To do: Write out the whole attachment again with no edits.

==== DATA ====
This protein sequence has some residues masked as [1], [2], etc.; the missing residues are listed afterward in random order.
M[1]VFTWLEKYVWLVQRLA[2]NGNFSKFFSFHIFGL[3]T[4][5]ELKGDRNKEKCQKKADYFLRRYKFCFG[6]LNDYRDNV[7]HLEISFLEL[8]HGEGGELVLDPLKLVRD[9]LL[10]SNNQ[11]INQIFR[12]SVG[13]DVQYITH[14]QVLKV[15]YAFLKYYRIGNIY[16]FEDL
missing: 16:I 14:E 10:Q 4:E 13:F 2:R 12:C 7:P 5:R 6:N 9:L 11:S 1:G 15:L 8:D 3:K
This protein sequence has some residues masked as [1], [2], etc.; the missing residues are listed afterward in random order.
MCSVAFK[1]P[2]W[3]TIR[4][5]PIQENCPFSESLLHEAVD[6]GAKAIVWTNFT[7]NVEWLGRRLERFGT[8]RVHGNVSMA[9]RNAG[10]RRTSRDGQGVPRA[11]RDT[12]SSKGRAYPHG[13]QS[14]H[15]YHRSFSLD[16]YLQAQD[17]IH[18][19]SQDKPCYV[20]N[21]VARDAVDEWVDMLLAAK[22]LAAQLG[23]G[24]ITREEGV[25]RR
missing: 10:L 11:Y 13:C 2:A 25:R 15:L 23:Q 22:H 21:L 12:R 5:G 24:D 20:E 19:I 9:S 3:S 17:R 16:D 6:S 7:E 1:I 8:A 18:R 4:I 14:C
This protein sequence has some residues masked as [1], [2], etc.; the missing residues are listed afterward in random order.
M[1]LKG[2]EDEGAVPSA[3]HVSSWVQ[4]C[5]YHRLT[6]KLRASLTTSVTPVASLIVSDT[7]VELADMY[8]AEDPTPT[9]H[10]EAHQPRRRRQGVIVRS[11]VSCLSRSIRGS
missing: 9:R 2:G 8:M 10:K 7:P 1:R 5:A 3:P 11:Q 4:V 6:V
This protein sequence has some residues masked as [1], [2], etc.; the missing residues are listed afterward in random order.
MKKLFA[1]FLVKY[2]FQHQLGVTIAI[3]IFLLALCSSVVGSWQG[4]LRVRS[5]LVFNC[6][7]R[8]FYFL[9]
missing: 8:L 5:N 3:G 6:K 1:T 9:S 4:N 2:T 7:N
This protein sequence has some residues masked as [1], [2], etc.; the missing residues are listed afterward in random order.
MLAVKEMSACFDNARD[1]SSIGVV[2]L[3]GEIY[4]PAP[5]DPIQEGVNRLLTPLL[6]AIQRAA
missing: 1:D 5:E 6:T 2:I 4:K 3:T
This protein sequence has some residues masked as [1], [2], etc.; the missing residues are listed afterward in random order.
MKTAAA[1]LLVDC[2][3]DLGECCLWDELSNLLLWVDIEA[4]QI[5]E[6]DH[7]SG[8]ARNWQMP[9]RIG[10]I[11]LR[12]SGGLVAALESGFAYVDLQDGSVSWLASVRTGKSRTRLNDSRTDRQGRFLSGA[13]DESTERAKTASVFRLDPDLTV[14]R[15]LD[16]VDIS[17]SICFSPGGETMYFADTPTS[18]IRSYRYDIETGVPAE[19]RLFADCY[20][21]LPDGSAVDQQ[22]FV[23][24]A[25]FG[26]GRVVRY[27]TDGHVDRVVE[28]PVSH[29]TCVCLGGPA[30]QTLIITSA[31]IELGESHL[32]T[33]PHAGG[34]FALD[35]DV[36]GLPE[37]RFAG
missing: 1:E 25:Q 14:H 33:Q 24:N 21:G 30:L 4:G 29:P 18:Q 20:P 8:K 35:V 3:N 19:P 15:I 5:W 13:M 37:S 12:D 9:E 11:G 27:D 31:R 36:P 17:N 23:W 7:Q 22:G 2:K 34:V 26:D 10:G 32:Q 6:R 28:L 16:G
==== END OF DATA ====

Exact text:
This protein sequence has some residues masked as [1], [2], etc.; the missing residues are listed afterward in random order.
M[1]VFTWLEKYVWLVQRLA[2]NGNFSKFFSFHIFGL[3]T[4][5]ELKGDRNKEKCQKKADYFLRRYKFCFG[6]LNDYRDNV[7]HLEISFLEL[8]HGEGGELVLDPLKLVRD[9]LL[10]SNNQ[11]INQIFR[12]SVG[13]DVQYITH[14]QVLKV[15]YAFLKYYRIGNIY[16]FEDL
missing: 16:I 14:E 10:Q 4:E 13:F 2:R 12:C 7:P 5:R 6:N 9:L 11:S 1:G 15:L 8:D 3:K
This protein sequence has some residues masked as [1], [2], etc.; the missing residues are listed afterward in random order.
MCSVAFK[1]P[2]W[3]TIR[4][5]PIQENCPFSESLLHEAVD[6]GAKAIVWTNFT[7]NVEWLGRRLERFGT[8]RVHGNVSMA[9]RNAG[10]RRTSRDGQGVPRA[11]RDT[12]SSKGRAYPHG[13]QS[14]H[15]YHRSFSLD[16]YLQAQD[17]IH[18][19]SQDKPCYV[20]N[21]VARDAVDEWVDMLLAAK[22]LAAQLG[23]G[24]ITREEGV[25]RR
missing: 10:L 11:Y 13:C 2:A 25:R 15:L 23:Q 22:H 21:L 12:R 5:G 24:D 20:E 19:I 9:S 3:S 17:R 16:D 6:S 7:E 1:I 8:A 18:R 4:I 14:C
This protein sequence has some residues masked as [1], [2], etc.; the missing residues are listed afterward in random order.
M[1]LKG[2]EDEGAVPSA[3]HVSSWVQ[4]C[5]YHRLT[6]KLRASLTTSVTPVASLIVSDT[7]VELADMY[8]AEDPTPT[9]H[10]EAHQPRRRRQGVIVRS[11]VSCLSRSIRGS
missing: 9:R 2:G 8:M 10:K 7:P 1:R 5:A 3:P 11:Q 4:V 6:V
This protein sequence has some residues masked as [1], [2], etc.; the missing residues are listed afterward in random order.
MKKLFA[1]FLVKY[2]FQHQLGVTIAI[3]IFLLALCSSVVGSWQG[4]LRVRS[5]LVFNC[6][7]R[8]FYFL[9]
missing: 8:L 5:N 3:G 6:K 1:T 9:S 4:N 2:T 7:N
This protein sequence has some residues masked as [1], [2], etc.; the missing residues are listed afterward in random order.
MLAVKEMSACFDNARD[1]SSIGVV[2]L[3]GEIY[4]PAP[5]DPIQEGVNRLLTPLL[6]AIQRAA
missing: 1:D 5:E 6:T 2:I 4:K 3:T
This protein sequence has some residues masked as [1], [2], etc.; the missing residues are listed afterward in random order.
MKTAAA[1]LLVDC[2][3]DLGECCLWDELSNLLLWVDIEA[4]QI[5]E[6]DH[7]SG[8]ARNWQMP[9]RIG[10]I[11]LR[12]SGGLVAALESGFAYVDLQDGSVSWLASVRTGKSRTRLNDSRTDRQGRFLSGA[13]DESTERAKTASVFRLDPDLTV[14]R[15]LD[16]VDIS[17]SICFSPGGETMYFADTPTS[18]IRSYRYDIETGVPAE[19]RLFADCY[20][21]LPDGSAVDQQ[22]FV[23][24]A[25]FG[26]GRVVRY[27]TDGHVDRVVE[28]PVSH[29]TCVCLGGPA[30]QTLIITSA[31]IELGESHL[32]T[33]PHAGG[34]FALD[35]DV[36]GLPE[37]RFAG
missing: 1:E 25:Q 14:H 33:Q 24:N 21:G 30:L 4:G 29:P 18:Q 20:P 8:K 35:V 3:N 19:P 15:I 5:W 13:M 37:S 12:D 9:E 11:G 27:D 31:R 36:P 17:N 23:W 7:Q 22:G 2:K 34:V 26:D 10:G 32:Q 6:R 28:L 16:G